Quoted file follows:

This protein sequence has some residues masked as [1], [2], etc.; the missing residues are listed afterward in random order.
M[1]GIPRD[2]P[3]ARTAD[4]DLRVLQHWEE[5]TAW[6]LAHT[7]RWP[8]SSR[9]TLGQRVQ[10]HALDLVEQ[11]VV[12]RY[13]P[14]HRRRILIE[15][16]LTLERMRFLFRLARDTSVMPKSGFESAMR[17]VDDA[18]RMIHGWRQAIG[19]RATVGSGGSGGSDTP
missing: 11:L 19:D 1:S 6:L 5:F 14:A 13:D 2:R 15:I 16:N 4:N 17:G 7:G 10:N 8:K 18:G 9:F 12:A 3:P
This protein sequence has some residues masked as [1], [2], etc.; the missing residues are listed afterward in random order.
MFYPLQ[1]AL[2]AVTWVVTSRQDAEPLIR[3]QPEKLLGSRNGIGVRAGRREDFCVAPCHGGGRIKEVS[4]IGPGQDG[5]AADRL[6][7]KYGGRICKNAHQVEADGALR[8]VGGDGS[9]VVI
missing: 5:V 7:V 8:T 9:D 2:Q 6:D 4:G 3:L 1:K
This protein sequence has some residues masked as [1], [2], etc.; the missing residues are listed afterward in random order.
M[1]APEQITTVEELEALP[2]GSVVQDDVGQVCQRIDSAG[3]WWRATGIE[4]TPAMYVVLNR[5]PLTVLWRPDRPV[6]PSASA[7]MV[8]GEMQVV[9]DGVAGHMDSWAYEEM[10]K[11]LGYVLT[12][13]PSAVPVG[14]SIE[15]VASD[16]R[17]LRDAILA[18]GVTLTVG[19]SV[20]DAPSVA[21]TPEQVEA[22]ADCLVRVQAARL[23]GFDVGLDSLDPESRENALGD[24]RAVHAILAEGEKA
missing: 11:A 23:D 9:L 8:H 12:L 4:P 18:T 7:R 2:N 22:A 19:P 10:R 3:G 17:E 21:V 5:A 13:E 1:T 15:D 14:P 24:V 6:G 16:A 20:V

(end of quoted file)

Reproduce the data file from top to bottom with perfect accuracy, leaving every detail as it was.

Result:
This protein sequence has some residues masked as [1], [2], etc.; the missing residues are listed afterward in random order.
M[1]GIPRD[2]P[3]ARTAD[4]DLRVLQHWEE[5]TAW[6]LAHT[7]RWP[8]SSR[9]TLGQRVQ[10]HALDLVEQ[11]VV[12]RY[13]P[14]HRRRILIE[15][16]LTLERMRFLFRLARDTSVMPKSGFESAMR[17]VDDA[18]RMIHGWRQAIG[19]RATVGSGGSGGSDTP
missing: 11:L 19:D 1:S 6:L 5:F 14:A 13:D 2:R 15:I 16:N 4:N 17:G 7:G 10:N 8:K 18:G 9:F 12:A 3:P
This protein sequence has some residues masked as [1], [2], etc.; the missing residues are listed afterward in random order.
MFYPLQ[1]AL[2]AVTWVVTSRQDAEPLIR[3]QPEKLLGSRNGIGVRAGRREDFCVAPCHGGGRIKEVS[4]IGPGQDG[5]AADRL[6][7]KYGGRICKNAHQVEADGALR[8]VGGDGS[9]VVI
missing: 5:V 7:V 8:T 9:D 2:Q 6:D 4:G 3:L 1:K
This protein sequence has some residues masked as [1], [2], etc.; the missing residues are listed afterward in random order.
M[1]APEQITTVEELEALP[2]GSVVQDDVGQVCQRIDSAG[3]WWRATGIE[4]TPAMYVVLNR[5]PLTVLWRPDRPV[6]PSASA[7]MV[8]GEMQVV[9]DGVAGHMDSWAYEEM[10]K[11]LGYVLT[12][13]PSAVPVG[14]SIE[15]VASD[16]R[17]LRDAILA[18]GVTLTVG[19]SV[20]DAPSVA[21]TPEQVEA[22]ADCLVRVQAARL[23]GFDVGLDSLDPESRENALGD[24]RAVHAILAEGEKA
missing: 11:A 23:D 9:L 8:H 12:L 4:P 18:T 7:R 2:N 22:A 19:P 10:R 3:G 17:E 21:V 5:A 13:E 1:T 15:D 14:P 24:V 6:G 16:A 20:V